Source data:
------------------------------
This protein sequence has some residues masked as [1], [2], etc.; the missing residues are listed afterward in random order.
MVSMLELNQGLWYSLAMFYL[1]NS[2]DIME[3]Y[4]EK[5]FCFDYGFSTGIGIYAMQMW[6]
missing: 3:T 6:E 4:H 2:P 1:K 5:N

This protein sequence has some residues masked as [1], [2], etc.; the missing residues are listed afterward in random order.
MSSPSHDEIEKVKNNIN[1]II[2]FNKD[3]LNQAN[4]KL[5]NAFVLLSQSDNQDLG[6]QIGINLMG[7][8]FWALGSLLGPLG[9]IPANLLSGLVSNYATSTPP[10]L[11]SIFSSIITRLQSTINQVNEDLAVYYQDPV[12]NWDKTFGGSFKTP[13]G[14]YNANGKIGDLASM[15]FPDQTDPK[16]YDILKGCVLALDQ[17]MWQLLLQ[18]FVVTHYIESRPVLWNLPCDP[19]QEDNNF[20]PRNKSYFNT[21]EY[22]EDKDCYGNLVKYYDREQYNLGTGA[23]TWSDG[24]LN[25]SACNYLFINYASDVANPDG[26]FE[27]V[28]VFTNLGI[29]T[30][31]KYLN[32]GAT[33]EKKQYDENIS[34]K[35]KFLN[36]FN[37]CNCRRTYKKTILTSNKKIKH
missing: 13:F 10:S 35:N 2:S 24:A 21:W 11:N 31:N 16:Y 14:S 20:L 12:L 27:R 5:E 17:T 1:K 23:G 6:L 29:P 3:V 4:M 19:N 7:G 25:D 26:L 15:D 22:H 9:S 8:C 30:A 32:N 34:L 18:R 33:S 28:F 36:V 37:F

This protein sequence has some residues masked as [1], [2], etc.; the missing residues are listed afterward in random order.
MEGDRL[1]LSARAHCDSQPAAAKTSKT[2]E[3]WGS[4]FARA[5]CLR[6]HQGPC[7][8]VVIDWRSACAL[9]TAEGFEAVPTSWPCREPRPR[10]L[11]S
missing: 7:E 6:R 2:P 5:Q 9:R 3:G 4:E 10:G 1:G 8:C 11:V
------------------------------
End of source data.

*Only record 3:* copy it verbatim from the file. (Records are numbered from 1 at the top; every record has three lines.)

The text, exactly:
This protein sequence has some residues masked as [1], [2], etc.; the missing residues are listed afterward in random order.
MEGDRL[1]LSARAHCDSQPAAAKTSKT[2]E[3]WGS[4]FARA[5]CLR[6]HQGPC[7][8]VVIDWRSACAL[9]TAEGFEAVPTSWPCREPRPR[10]L[11]S
missing: 7:E 6:R 2:P 5:Q 9:R 3:G 4:E 10:G 1:G 8:C 11:V